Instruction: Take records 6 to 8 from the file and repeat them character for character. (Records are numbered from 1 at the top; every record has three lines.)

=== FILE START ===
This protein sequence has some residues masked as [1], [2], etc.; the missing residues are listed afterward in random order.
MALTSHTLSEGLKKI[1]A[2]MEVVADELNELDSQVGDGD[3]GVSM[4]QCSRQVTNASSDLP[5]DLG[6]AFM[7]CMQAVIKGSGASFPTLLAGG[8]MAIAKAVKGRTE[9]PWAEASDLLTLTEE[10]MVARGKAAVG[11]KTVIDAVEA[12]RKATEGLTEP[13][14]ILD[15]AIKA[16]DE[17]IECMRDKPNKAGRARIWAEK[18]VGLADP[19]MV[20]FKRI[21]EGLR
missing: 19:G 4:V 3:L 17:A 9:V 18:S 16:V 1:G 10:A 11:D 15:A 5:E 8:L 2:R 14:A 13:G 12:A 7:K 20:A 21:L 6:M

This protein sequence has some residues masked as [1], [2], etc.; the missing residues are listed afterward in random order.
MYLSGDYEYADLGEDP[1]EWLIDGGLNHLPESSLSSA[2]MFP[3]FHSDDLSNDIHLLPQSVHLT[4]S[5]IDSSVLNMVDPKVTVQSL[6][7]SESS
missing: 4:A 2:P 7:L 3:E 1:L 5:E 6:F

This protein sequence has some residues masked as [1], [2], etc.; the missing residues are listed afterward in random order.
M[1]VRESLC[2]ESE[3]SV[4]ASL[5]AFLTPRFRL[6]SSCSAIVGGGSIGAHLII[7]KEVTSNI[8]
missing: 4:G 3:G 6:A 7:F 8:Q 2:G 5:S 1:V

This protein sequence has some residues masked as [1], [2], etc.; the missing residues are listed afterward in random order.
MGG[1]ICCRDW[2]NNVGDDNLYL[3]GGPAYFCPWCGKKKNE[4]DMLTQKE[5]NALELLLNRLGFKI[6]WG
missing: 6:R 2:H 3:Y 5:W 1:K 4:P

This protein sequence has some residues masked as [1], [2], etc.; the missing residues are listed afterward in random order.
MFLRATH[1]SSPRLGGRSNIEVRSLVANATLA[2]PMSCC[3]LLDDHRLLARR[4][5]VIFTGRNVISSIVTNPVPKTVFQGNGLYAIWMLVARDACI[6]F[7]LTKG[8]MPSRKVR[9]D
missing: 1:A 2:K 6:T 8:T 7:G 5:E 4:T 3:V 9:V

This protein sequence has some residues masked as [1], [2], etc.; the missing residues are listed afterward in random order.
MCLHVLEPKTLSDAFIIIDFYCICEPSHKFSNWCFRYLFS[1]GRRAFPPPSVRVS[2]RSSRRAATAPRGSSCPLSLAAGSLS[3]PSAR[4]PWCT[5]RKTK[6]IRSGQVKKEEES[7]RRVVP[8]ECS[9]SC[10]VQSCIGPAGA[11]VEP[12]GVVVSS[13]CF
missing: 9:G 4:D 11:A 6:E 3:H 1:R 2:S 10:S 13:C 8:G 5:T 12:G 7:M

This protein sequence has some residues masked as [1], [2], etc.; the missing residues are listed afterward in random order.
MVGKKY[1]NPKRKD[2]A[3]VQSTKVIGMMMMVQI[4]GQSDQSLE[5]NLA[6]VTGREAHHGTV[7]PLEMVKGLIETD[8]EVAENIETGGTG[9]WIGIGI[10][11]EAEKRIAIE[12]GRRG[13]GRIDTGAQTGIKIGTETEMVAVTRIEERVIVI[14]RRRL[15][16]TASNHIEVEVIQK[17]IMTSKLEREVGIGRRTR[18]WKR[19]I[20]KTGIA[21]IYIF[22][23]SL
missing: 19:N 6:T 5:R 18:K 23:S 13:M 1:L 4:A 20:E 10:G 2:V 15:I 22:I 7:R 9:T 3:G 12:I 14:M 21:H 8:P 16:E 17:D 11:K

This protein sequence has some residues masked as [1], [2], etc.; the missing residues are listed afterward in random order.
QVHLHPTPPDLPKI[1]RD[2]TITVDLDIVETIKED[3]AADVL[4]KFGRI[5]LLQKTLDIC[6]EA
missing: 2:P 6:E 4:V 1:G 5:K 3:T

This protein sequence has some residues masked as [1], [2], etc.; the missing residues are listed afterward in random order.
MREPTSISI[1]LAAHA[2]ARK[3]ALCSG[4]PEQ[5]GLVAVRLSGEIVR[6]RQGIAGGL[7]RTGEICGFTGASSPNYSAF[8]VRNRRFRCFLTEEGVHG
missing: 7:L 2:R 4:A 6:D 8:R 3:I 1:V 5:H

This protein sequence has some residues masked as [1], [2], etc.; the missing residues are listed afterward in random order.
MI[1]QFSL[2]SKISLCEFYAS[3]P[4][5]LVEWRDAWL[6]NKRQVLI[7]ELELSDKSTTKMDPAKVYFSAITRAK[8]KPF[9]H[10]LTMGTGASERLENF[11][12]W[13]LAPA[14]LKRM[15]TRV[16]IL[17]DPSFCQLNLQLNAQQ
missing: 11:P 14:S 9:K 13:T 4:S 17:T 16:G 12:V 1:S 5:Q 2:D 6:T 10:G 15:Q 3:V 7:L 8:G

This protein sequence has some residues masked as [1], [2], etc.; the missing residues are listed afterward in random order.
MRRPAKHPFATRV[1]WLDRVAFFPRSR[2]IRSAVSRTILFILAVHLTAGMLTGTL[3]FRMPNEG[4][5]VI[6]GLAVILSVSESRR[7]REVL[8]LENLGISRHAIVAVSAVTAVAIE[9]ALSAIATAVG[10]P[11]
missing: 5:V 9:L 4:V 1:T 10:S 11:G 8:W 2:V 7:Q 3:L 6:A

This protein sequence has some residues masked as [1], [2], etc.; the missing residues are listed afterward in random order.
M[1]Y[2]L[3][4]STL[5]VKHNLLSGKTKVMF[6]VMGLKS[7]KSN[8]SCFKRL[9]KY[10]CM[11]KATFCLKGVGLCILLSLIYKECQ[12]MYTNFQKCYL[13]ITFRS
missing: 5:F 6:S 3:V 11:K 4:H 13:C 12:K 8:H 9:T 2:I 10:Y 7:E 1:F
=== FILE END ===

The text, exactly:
This protein sequence has some residues masked as [1], [2], etc.; the missing residues are listed afterward in random order.
MCLHVLEPKTLSDAFIIIDFYCICEPSHKFSNWCFRYLFS[1]GRRAFPPPSVRVS[2]RSSRRAATAPRGSSCPLSLAAGSLS[3]PSAR[4]PWCT[5]RKTK[6]IRSGQVKKEEES[7]RRVVP[8]ECS[9]SC[10]VQSCIGPAGA[11]VEP[12]GVVVSS[13]CF
missing: 9:G 4:D 11:A 6:E 3:H 1:R 2:S 10:S 13:C 8:G 5:T 12:G 7:M

This protein sequence has some residues masked as [1], [2], etc.; the missing residues are listed afterward in random order.
MVGKKY[1]NPKRKD[2]A[3]VQSTKVIGMMMMVQI[4]GQSDQSLE[5]NLA[6]VTGREAHHGTV[7]PLEMVKGLIETD[8]EVAENIETGGTG[9]WIGIGI[10][11]EAEKRIAIE[12]GRRG[13]GRIDTGAQTGIKIGTETEMVAVTRIEERVIVI[14]RRRL[15][16]TASNHIEVEVIQK[17]IMTSKLEREVGIGRRTR[18]WKR[19]I[20]KTGIA[21]IYIF[22][23]SL
missing: 19:N 6:T 5:R 18:K 23:S 13:M 1:L 4:A 20:E 10:G 2:V 15:I 22:I 7:R 9:T 3:G 12:I 14:M 21:H 8:P 16:E 17:D 11:K

This protein sequence has some residues masked as [1], [2], etc.; the missing residues are listed afterward in random order.
QVHLHPTPPDLPKI[1]RD[2]TITVDLDIVETIKED[3]AADVL[4]KFGRI[5]LLQKTLDIC[6]EA
missing: 2:P 6:E 4:V 1:G 5:K 3:T